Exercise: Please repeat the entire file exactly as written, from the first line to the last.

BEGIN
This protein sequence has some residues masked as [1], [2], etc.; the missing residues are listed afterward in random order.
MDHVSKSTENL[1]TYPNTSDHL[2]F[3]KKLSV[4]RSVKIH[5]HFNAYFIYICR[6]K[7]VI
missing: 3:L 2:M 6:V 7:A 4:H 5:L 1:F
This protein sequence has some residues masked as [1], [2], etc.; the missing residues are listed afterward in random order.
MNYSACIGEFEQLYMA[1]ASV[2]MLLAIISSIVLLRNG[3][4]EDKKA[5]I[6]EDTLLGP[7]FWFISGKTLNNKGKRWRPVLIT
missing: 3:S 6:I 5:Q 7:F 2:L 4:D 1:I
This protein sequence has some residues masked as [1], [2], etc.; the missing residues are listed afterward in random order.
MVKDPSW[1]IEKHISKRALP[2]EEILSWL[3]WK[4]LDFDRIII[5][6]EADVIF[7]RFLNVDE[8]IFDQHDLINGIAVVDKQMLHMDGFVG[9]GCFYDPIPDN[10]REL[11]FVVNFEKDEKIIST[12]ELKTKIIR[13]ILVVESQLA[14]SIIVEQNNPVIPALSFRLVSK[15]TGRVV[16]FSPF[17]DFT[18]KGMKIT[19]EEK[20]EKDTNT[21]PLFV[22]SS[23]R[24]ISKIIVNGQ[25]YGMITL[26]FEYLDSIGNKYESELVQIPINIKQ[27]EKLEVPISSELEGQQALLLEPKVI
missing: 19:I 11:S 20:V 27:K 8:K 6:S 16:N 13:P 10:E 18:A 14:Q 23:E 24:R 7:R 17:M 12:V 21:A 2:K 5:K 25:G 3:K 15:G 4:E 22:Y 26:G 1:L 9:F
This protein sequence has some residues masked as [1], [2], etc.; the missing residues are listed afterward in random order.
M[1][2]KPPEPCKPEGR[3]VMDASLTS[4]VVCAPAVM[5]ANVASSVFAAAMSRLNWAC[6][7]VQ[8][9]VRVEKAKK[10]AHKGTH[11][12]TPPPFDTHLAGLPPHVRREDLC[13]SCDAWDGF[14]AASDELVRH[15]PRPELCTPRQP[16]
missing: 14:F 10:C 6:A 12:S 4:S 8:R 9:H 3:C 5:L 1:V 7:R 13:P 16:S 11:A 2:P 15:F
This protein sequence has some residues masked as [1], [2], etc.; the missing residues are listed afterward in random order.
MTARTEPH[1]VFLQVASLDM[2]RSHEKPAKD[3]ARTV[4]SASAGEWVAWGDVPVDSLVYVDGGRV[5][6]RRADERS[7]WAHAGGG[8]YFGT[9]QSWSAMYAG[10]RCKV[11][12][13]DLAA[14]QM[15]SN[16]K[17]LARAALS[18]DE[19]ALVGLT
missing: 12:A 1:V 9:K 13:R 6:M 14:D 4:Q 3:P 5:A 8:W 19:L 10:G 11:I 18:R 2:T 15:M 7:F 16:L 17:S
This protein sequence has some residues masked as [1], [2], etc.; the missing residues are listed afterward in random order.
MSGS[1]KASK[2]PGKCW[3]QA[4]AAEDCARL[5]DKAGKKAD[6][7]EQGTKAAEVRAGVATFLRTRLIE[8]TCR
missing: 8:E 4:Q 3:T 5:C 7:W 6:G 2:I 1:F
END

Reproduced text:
This protein sequence has some residues masked as [1], [2], etc.; the missing residues are listed afterward in random order.
MDHVSKSTENL[1]TYPNTSDHL[2]F[3]KKLSV[4]RSVKIH[5]HFNAYFIYICR[6]K[7]VI
missing: 3:L 2:M 6:V 7:A 4:H 5:L 1:F
This protein sequence has some residues masked as [1], [2], etc.; the missing residues are listed afterward in random order.
MNYSACIGEFEQLYMA[1]ASV[2]MLLAIISSIVLLRNG[3][4]EDKKA[5]I[6]EDTLLGP[7]FWFISGKTLNNKGKRWRPVLIT
missing: 3:S 6:I 5:Q 7:F 2:L 4:D 1:I
This protein sequence has some residues masked as [1], [2], etc.; the missing residues are listed afterward in random order.
MVKDPSW[1]IEKHISKRALP[2]EEILSWL[3]WK[4]LDFDRIII[5][6]EADVIF[7]RFLNVDE[8]IFDQHDLINGIAVVDKQMLHMDGFVG[9]GCFYDPIPDN[10]REL[11]FVVNFEKDEKIIST[12]ELKTKIIR[13]ILVVESQLA[14]SIIVEQNNPVIPALSFRLVSK[15]TGRVV[16]FSPF[17]DFT[18]KGMKIT[19]EEK[20]EKDTNT[21]PLFV[22]SS[23]R[24]ISKIIVNGQ[25]YGMITL[26]FEYLDSIGNKYESELVQIPINIKQ[27]EKLEVPISSELEGQQALLLEPKVI
missing: 19:I 11:S 20:V 27:K 8:K 6:S 16:N 13:P 10:E 18:A 14:Q 23:E 24:R 7:R 17:M 12:V 21:A 2:K 5:K 25:G 3:K 15:G 4:E 22:Y 26:G 1:L 9:F
This protein sequence has some residues masked as [1], [2], etc.; the missing residues are listed afterward in random order.
M[1][2]KPPEPCKPEGR[3]VMDASLTS[4]VVCAPAVM[5]ANVASSVFAAAMSRLNWAC[6][7]VQ[8][9]VRVEKAKK[10]AHKGTH[11][12]TPPPFDTHLAGLPPHVRREDLC[13]SCDAWDGF[14]AASDELVRH[15]PRPELCTPRQP[16]
missing: 14:F 10:C 6:A 12:S 4:S 8:R 9:H 3:C 5:L 1:V 7:R 13:P 16:S 11:A 2:P 15:F
This protein sequence has some residues masked as [1], [2], etc.; the missing residues are listed afterward in random order.
MTARTEPH[1]VFLQVASLDM[2]RSHEKPAKD[3]ARTV[4]SASAGEWVAWGDVPVDSLVYVDGGRV[5][6]RRADERS[7]WAHAGGG[8]YFGT[9]QSWSAMYAG[10]RCKV[11][12][13]DLAA[14]QM[15]SN[16]K[17]LARAALS[18]DE[19]ALVGLT
missing: 12:A 1:V 9:K 13:R 6:M 14:D 4:Q 3:P 5:A 8:W 19:L 10:G 11:I 18:R 2:T 15:M 7:F 16:L 17:S
This protein sequence has some residues masked as [1], [2], etc.; the missing residues are listed afterward in random order.
MSGS[1]KASK[2]PGKCW[3]QA[4]AAEDCARL[5]DKAGKKAD[6][7]EQGTKAAEVRAGVATFLRTRLIE[8]TCR
missing: 8:E 4:Q 3:T 5:C 7:W 6:G 2:I 1:F